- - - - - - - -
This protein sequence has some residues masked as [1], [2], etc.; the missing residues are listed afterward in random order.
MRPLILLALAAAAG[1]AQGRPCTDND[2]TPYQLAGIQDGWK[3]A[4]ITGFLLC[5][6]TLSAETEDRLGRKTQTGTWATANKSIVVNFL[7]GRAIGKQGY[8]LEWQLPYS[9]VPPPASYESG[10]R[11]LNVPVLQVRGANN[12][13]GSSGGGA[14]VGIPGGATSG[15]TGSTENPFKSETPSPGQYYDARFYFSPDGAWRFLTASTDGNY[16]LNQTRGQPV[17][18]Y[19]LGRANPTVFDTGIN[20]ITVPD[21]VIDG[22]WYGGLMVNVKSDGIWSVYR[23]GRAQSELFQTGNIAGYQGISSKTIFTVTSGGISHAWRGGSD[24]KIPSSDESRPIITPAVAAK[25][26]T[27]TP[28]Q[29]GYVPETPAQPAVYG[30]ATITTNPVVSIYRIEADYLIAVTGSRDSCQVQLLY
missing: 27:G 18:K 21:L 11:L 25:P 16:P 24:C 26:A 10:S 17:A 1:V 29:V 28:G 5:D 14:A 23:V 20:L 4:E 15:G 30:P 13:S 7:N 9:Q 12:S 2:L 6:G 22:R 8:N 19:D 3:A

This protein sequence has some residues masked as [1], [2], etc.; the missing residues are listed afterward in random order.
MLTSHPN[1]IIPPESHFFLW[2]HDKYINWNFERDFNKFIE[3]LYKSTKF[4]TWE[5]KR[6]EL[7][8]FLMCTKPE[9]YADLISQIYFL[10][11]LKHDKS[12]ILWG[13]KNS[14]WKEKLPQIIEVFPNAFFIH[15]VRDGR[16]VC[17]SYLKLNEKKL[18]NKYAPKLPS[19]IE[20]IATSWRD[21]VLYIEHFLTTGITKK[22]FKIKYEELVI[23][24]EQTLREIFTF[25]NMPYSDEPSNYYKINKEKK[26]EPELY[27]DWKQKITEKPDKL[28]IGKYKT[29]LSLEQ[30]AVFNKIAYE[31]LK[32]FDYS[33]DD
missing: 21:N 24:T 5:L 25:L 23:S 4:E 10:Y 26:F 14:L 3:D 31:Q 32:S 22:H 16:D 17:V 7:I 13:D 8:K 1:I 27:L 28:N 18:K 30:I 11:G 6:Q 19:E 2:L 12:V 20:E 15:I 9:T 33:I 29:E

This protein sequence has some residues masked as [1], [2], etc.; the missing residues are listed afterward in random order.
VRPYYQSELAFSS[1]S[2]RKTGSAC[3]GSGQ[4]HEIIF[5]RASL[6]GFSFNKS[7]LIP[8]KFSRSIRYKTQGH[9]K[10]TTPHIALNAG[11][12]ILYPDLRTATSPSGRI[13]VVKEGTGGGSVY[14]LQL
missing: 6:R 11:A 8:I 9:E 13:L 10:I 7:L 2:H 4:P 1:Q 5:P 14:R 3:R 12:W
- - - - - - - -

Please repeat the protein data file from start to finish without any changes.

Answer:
This protein sequence has some residues masked as [1], [2], etc.; the missing residues are listed afterward in random order.
MRPLILLALAAAAG[1]AQGRPCTDND[2]TPYQLAGIQDGWK[3]A[4]ITGFLLC[5][6]TLSAETEDRLGRKTQTGTWATANKSIVVNFL[7]GRAIGKQGY[8]LEWQLPYS[9]VPPPASYESG[10]R[11]LNVPVLQVRGANN[12][13]GSSGGGA[14]VGIPGGATSG[15]TGSTENPFKSETPSPGQYYDARFYFSPDGAWRFLTASTDGNY[16]LNQTRGQPV[17][18]Y[19]LGRANPTVFDTGIN[20]ITVPD[21]VIDG[22]WYGGLMVNVKSDGIWSVYR[23]GRAQSELFQTGNIAGYQGISSKTIFTVTSGGISHAWRGGSD[24]KIPSSDESRPIITPAVAAK[25][26]T[27]TP[28]Q[29]GYVPETPAQPAVYG[30]ATITTNPVVSIYRIEADYLIAVTGSRDSCQVQLLY
missing: 27:G 18:K 21:L 11:L 25:P 16:P 24:C 26:A 10:S 17:A 1:V 29:V 28:G 5:D 14:A 23:V 20:L 4:E 15:G 30:P 13:S 7:N 9:Q 12:S 2:L 6:G 22:R 8:N 19:D 3:A

This protein sequence has some residues masked as [1], [2], etc.; the missing residues are listed afterward in random order.
MLTSHPN[1]IIPPESHFFLW[2]HDKYINWNFERDFNKFIE[3]LYKSTKF[4]TWE[5]KR[6]EL[7][8]FLMCTKPE[9]YADLISQIYFL[10][11]LKHDKS[12]ILWG[13]KNS[14]WKEKLPQIIEVFPNAFFIH[15]VRDGR[16]VC[17]SYLKLNEKKL[18]NKYAPKLPS[19]IE[20]IATSWRD[21]VLYIEHFLTTGITKK[22]FKIKYEELVI[23][24]EQTLREIFTF[25]NMPYSDEPSNYYKINKEKK[26]EPELY[27]DWKQKITEKPDKL[28]IGKYKT[29]LSLEQ[30]AVFNKIAYE[31]LK[32]FDYS[33]DD
missing: 21:N 24:T 5:L 25:L 23:S 4:E 10:Y 26:F 14:L 3:D 31:Q 32:S 22:H 16:D 17:V 7:I 13:D 8:K 1:I 27:L 28:N 18:K 30:I 11:G 6:Q 19:E 2:L 12:V 20:E 15:I 9:T 33:I 29:E

This protein sequence has some residues masked as [1], [2], etc.; the missing residues are listed afterward in random order.
VRPYYQSELAFSS[1]S[2]RKTGSAC[3]GSGQ[4]HEIIF[5]RASL[6]GFSFNKS[7]LIP[8]KFSRSIRYKTQGH[9]K[10]TTPHIALNAG[11][12]ILYPDLRTATSPSGRI[13]VVKEGTGGGSVY[14]LQL
missing: 6:R 11:A 8:I 9:E 13:L 10:I 7:L 2:H 4:P 1:Q 5:P 14:R 3:R 12:W